The engine of Evolution looked much the same as before, but it was actually very different. To enhance rev and actual power, it employed larger bore (97.3 vs 95.5mm) and shorter stroke (82.8 vs 87.2mm) than the 2.5-16. Total capacity became 2463 cc. Redline was lifted from 7000 to 7250 rpm as a result. Although Mercedes claimed unchanged power and torque, those having driven one said it felt significantly stronger than the standard 2.5-16 at upper rev range.
The chassis was properly modified, too. Front and rear track were extended by 14 and 24 mm respectively. Extended wheel arches covered the wider tracks and larger wheels. Brakes were upgraded again. Suspensions were 23% stiffer. Besides, the Evo employed deeper air dam, skirts and a larger, adjustable tail spoiler to enhance downforce without altering its 0.32 Cd. Predictably, this car was slightly quicker than the standard car yet handled better, thanks to more grip, better balance and especially powerful braking. The Evo still kept most of the comfort and refinement of 2.5-16, though its slightly aftermarket looks and unreasonably high price could turn customers to proper AMG cars.
Rushed to homologation, Mercedes produced only 500 customer cars plus another 2 for its own collection. The 2.5-16 Evolution still failed to win DTM, but it had paved the way for the ultimate winner, Evolution II.
190E 2.5-16 Evolution II
Having struggled for 6 years in touring car racing, Mercedes finally won the manufacturer title of German Touring Car Championship in 1991, then swept manufacturer and driver crowns in 1992. In both cases, the winning cars were 190E 2.5-16 Evolution II.
The Evo II was the "raciest"-looking Mercedes road car we had ever seen. It was characterized by a high-mounted huge rear wing, widened fenders and aggressive skirts. The aerodynamics was shaped by Dr. Richard Eppler of Stuttgart University. Incredibly, the high rear wing helped it to generate positive downforce yet a lower drag coefficient at 0.308 (compared with 0.32 of the 2.5-16 and 0.33 of other 190E). This gave the car a true 155 mph top speed, remarkable for a 2.5-liter car.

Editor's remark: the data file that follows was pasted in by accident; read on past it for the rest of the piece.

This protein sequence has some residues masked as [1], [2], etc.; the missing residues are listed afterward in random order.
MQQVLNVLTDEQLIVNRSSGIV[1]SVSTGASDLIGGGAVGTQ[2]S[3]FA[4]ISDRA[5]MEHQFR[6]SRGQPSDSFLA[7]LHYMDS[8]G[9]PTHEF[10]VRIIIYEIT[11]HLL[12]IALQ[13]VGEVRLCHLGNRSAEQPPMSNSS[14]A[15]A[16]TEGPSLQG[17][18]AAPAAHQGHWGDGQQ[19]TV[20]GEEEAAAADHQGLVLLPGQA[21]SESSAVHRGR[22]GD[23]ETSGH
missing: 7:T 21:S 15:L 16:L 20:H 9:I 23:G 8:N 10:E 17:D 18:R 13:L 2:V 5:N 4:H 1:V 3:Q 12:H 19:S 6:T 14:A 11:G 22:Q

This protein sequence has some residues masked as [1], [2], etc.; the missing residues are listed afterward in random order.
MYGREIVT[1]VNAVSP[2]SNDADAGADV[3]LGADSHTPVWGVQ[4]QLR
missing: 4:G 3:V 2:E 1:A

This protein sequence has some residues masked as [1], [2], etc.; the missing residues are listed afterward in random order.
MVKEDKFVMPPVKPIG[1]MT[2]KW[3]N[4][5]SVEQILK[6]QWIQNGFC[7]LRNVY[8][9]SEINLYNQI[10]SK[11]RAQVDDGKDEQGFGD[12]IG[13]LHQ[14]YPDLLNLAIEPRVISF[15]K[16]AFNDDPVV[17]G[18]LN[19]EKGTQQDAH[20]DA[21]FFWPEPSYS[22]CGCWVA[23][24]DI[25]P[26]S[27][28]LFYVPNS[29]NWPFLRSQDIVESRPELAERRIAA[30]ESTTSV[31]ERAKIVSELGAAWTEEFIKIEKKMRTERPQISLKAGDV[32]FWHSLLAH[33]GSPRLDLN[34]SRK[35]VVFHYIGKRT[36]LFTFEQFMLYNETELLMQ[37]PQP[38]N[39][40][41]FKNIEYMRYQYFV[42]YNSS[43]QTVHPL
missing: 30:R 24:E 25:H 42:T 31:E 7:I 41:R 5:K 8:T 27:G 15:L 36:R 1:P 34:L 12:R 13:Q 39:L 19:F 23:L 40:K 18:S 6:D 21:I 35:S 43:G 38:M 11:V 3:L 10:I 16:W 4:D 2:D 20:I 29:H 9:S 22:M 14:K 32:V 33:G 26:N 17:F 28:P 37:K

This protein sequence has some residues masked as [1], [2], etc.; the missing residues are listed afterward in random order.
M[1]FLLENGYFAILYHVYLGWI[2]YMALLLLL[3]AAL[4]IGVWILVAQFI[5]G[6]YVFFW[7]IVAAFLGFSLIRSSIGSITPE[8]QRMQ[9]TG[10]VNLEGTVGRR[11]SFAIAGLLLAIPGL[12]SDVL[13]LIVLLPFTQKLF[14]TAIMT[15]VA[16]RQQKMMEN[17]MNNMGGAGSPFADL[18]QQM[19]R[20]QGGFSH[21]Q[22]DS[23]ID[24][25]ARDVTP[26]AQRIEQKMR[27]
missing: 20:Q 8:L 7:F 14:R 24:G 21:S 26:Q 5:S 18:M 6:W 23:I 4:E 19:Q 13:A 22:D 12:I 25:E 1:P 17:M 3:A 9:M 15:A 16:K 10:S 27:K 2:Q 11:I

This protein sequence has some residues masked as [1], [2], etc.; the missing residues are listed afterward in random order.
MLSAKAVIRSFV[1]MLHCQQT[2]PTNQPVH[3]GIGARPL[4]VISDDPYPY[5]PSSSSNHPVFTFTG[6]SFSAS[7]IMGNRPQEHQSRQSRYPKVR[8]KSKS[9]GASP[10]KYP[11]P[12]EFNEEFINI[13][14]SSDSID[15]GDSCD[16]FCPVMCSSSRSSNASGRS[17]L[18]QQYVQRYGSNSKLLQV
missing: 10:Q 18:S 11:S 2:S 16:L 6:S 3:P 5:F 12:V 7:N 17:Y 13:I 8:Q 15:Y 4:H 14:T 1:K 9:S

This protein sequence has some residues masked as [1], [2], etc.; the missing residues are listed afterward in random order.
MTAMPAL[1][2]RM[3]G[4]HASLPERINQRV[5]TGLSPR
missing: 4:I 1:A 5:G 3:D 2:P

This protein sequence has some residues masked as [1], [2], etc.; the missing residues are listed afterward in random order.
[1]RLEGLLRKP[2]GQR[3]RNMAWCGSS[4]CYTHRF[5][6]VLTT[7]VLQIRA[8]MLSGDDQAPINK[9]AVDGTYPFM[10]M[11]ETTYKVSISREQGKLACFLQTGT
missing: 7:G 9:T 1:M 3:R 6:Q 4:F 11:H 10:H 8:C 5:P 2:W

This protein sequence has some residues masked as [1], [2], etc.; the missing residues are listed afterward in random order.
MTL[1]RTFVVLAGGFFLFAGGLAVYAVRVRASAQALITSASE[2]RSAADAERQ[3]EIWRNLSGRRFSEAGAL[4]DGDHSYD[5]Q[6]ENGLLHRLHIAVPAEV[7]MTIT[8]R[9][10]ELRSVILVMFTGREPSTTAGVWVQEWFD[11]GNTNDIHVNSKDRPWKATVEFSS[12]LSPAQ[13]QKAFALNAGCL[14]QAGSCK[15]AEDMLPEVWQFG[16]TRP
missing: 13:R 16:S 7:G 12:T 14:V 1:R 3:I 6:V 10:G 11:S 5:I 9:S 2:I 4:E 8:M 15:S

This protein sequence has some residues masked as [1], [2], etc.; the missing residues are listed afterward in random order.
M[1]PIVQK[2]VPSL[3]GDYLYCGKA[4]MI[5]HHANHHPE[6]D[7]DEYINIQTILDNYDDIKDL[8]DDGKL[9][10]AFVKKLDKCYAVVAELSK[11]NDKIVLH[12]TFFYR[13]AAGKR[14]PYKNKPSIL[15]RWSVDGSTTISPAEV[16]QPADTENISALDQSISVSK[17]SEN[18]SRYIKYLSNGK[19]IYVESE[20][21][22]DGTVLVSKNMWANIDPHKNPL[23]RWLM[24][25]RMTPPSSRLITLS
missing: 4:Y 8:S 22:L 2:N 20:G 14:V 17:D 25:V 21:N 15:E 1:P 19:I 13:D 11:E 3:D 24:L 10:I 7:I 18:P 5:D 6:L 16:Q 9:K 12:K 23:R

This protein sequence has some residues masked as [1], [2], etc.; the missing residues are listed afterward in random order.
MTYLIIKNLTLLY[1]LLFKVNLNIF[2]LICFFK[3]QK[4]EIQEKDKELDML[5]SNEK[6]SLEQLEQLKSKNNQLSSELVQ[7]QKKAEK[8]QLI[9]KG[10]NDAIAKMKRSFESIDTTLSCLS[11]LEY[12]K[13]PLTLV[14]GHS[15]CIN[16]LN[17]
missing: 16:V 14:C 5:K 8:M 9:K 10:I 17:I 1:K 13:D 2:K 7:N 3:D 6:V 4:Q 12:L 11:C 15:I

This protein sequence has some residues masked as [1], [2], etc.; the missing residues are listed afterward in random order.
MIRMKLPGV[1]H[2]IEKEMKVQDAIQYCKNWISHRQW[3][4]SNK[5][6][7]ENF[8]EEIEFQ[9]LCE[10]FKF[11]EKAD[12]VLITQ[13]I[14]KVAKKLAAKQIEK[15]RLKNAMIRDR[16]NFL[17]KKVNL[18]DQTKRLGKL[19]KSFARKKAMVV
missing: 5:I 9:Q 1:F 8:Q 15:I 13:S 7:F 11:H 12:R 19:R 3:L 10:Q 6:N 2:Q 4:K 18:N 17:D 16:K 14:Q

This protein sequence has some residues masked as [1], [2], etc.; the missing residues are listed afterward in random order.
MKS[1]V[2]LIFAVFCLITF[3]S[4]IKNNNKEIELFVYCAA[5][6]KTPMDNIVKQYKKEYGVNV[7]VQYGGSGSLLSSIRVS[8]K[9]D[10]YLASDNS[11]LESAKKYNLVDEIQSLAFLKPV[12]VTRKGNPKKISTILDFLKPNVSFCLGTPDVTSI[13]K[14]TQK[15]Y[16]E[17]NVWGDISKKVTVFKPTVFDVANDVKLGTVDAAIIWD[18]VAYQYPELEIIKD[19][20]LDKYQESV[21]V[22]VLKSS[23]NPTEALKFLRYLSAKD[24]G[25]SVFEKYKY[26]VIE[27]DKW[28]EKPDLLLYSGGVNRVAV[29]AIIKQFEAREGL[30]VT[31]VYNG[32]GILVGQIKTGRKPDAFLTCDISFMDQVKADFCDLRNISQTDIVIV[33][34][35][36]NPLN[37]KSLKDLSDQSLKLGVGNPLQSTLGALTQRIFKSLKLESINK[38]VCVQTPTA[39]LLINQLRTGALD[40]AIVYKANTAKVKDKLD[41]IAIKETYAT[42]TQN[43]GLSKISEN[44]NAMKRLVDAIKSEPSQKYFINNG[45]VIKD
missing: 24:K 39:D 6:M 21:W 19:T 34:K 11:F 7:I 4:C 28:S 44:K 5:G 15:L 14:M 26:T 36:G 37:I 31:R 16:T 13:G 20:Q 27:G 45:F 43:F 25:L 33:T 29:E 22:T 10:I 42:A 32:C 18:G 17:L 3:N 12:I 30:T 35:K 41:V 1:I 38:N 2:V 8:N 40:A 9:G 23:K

The engine was based on the short-stroke unit of Evolution, but with tuned intake, faster cams and revised injection. Compression ratio rose back to 10.5:1. A catalytic converter made of welded steel sheets reduced back-pressure. Output increased to 235 hp at 7200 rpm, while redline was extended to 7700 rpm. Compared with the previous car, its extra grunt came from the freer top end, so it needed to be pressed to feel the difference. On race tracks, however, the motor was tuned to deliver 330-380 hp. In combination with a 1000-kilogram kerb weight, the race car was the one to be beaten. In contrast, the road car performed much more modest. German magazine Auto Motor und Sport timed it take 7.3 and 18.0 seconds to go from 0-100 km/h and 0-160 km/h respectively, a little faster than its predecessors again, but failed to match M3 Sport Evo (6.7 and 16.7 sec respectively measured by the same magazine), let alone the mighty Nissan Skyline GT-R. Of course, sticking to the 2.5-liter naturally aspiration formula, the Mercedes homologation special had no chance to match the 2.6-liter twin-turbo Nissan. Still, it would have been better if the Evo II road car underwent a strict diet.
Considering its aggressive looks, such performance was undeniably disappointing. However, the Evo II did not disappoint in terms of handling. For homologation purpose, it was fitted with more aggressive wheels and rubbers (245/40ZR17) than necessary. The already powerful brakes got lightweight aluminum calipers. The hydropneumatic suspensions allowed three ride heights – the lowest one for track use to enhance downforce, the middle one for normal roads and the highest one for rough roads to avoid damaging the spoilers. With massive grip, excellent poise and first-class braking, the Evo II really needed a race track to exploit its limits. Its steering might be less responsive than M3, but it left the driver with enough ride comfort on less than perfect roads. Don't be fooled by its race-car looks, it was still a Mercedes in its heart and bones.
When new, the Evo II cost about the same money as 500SL. Some might question its value. However, in the view of just 502 cars built, plus its unique looks and racing genes, it seemed to be a worthwhile investment.
||190E 2.5-16 Evo
||190E 2.5-16 Evo II
|Year of production
||19,487 units||5,743 units||502 units||502 units|
||Front-engined, Rwd||Front-engined, Rwd||Front-engined, Rwd|
|L / W / H / WB (mm)
||4430 / 1706 / 1361 / 2665
||4430 / 1706 / 1361 / 2665||4430 / 1720 / 1343 / 2665||
4450 / 1720 / 1342 / 2665
||Inline-4, dohc, 4v/cyl
||Inline-4, dohc, 4v/cyl||Inline-4, dohc, 4v/cyl||Inline-4, dohc, 4v/cyl|
||2463 cc||2463 cc
||Strut / multi-link
||Strut / multi-link||Strut / multi-link||Strut / multi-link|
||143 mph (c)
||155 mph (c)
||7.3 sec (c)